Tubaramure, a Food-Assisted Maternal and Child Health and Nutrition Program in Burundi, Increased Household Food Security and Energy and Micronutrient Consumption, and Maternal and Child Dietary Diversity: A Cluster-Randomized Controlled Trial. uri icon

abstract

  • Background: Food-assisted maternal and child health and nutrition programs are a widely used approach to address undernutrition. Little is known about the effects of these programs' combined household and individual food rations on household and individual food consumption. Tubaramure in Burundi targeted women and children during the first 1000 d of life, and included: 1) food rations (corn-soy blend and micronutrient-fortified vegetable oil); 2) health services strengthening and promotion of their use; and 3) behavior change communication on nutrition, hygiene, and health practices.
  • Conclusions: Programs such as Tubaramure have the potential to improve food security and household and individual energy and micronutrient consumption in severely resource-constrained populations, as seen in rural Burundi.
  • Methods: We used a 4-arm cluster-randomized controlled repeated cross-sectional design (11,906 observations). The treatment arms received the same food ration but differed in the ration timing and duration: 1) the first 1000 d; 2) from pregnancy through 17.9 mo of age; or 3) from birth through 23.9 mo of age.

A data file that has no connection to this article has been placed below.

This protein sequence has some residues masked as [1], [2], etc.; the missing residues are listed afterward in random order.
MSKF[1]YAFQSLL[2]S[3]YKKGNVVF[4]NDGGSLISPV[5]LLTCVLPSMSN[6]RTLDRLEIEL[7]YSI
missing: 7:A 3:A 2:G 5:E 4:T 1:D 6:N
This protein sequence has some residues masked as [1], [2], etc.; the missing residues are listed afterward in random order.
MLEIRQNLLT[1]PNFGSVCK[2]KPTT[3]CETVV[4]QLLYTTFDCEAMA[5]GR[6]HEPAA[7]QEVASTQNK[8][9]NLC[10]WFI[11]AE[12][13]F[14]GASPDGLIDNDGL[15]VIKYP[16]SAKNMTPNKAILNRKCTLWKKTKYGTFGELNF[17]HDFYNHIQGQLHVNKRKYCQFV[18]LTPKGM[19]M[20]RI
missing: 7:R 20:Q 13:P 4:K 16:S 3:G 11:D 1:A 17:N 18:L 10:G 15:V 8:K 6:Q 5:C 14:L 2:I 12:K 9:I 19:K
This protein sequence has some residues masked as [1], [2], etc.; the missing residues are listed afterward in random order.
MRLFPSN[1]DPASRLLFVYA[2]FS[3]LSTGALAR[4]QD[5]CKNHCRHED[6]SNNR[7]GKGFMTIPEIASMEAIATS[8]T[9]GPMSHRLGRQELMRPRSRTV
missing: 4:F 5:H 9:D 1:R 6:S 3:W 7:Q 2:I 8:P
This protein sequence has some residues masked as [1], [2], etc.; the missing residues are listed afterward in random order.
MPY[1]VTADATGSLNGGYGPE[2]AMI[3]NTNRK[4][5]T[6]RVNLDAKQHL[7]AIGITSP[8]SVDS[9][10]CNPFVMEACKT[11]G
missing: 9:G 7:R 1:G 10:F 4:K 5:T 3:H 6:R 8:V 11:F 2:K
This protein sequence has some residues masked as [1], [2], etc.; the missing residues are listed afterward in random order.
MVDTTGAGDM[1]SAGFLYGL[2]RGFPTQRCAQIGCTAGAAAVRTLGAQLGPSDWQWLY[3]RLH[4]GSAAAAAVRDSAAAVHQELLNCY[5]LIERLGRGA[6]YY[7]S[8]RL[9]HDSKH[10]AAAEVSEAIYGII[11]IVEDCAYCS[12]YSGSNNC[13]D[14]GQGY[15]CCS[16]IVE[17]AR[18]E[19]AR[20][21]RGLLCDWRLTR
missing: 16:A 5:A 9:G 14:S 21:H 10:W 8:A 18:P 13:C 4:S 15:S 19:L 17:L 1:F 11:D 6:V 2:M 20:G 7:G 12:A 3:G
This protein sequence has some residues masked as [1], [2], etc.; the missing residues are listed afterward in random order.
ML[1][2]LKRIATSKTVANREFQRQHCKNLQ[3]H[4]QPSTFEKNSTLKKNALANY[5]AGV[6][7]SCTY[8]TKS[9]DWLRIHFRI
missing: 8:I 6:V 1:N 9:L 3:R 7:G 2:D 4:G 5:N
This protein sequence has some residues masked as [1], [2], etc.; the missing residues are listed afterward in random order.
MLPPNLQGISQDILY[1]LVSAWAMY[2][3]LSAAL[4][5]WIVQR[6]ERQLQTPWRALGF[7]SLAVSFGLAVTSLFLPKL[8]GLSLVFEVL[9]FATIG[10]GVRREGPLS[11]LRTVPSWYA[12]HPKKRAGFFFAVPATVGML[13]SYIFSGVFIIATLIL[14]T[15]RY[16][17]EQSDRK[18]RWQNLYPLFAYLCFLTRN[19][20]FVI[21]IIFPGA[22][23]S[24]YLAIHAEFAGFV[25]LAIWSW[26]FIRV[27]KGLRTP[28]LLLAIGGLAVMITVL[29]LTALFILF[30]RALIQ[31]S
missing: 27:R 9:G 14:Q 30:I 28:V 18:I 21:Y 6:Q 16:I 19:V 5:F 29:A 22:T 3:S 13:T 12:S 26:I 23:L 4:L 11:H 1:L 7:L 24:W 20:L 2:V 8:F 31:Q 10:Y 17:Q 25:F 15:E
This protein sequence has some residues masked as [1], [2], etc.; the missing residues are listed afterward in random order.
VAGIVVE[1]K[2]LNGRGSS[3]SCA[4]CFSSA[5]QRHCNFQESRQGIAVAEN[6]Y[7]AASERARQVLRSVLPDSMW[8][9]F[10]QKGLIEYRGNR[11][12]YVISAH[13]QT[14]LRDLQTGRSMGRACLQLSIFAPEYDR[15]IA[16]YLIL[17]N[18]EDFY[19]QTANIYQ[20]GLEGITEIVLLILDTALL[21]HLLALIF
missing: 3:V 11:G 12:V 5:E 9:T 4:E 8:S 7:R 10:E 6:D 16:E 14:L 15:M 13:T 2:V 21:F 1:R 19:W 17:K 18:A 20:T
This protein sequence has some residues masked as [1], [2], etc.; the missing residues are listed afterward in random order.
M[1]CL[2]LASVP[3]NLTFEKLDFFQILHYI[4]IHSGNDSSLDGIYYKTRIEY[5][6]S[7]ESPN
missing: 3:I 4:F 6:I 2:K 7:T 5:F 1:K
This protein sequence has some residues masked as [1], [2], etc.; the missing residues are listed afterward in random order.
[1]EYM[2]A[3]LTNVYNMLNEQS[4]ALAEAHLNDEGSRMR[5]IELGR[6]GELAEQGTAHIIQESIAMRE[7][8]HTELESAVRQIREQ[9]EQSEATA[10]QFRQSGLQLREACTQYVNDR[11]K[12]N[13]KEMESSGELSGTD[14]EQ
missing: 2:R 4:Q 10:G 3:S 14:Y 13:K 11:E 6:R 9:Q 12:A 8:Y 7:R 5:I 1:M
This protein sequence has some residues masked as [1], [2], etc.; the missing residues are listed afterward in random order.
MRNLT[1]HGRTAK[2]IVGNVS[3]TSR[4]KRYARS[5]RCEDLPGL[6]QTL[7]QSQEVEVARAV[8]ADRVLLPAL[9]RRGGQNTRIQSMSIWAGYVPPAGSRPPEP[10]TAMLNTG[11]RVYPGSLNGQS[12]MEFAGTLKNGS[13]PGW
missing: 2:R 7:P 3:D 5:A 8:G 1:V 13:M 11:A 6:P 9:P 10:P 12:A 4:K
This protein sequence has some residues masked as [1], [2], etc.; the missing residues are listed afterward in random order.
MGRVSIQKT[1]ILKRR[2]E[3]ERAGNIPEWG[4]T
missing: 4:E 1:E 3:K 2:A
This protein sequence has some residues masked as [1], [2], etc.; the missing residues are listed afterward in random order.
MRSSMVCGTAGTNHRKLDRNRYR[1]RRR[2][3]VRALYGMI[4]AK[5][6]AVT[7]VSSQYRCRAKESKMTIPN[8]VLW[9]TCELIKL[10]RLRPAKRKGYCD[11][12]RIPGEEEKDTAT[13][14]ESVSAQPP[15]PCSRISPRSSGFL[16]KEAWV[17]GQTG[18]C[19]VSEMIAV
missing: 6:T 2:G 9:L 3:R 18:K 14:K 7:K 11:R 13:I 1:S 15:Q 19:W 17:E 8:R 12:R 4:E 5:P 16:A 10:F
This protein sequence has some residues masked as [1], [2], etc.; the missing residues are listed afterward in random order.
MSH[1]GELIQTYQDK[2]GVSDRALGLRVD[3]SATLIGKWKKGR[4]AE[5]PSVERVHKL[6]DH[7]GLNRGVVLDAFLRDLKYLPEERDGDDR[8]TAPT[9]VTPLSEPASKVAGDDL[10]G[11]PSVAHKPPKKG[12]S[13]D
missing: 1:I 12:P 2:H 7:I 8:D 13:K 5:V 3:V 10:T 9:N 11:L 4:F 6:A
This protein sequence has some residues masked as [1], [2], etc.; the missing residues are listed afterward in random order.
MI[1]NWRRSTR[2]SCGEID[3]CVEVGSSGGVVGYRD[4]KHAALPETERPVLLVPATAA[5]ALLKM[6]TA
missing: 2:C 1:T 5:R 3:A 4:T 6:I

• Objectives: The objectives were: 1) to assess Tubaramure's impact on household food consumption and food security, maternal dietary diversity, and infant and young child feeding practices; 2) to explore the role of the food rations; and 3) assess 6-8 mo impacts around 8 mo after the end of the program.
  • Results: Tubaramure significantly (P < 0.05) improved the percentage of food secure households [from 4.5 to 7.3 percentage points (pp)], and increased household energy consumption (from 17% to 20%) and micronutrient consumption. The program had a positive effect onmaternal dietary diversity (+0.4 food groups, P < 0.05) and increased the proportion of children aged 6-23.9 mo consuming >= 4 food groups (from 8.0 to 9.6 pp, P < 0.05). The effects on many outcomes were attributable to the food rations. Postprogram effects (P < 0.05) were found on household food security, maternal dietary diversity, and younger sibling's complementary feeding practices.

publication date

  • 2020
  • 2020

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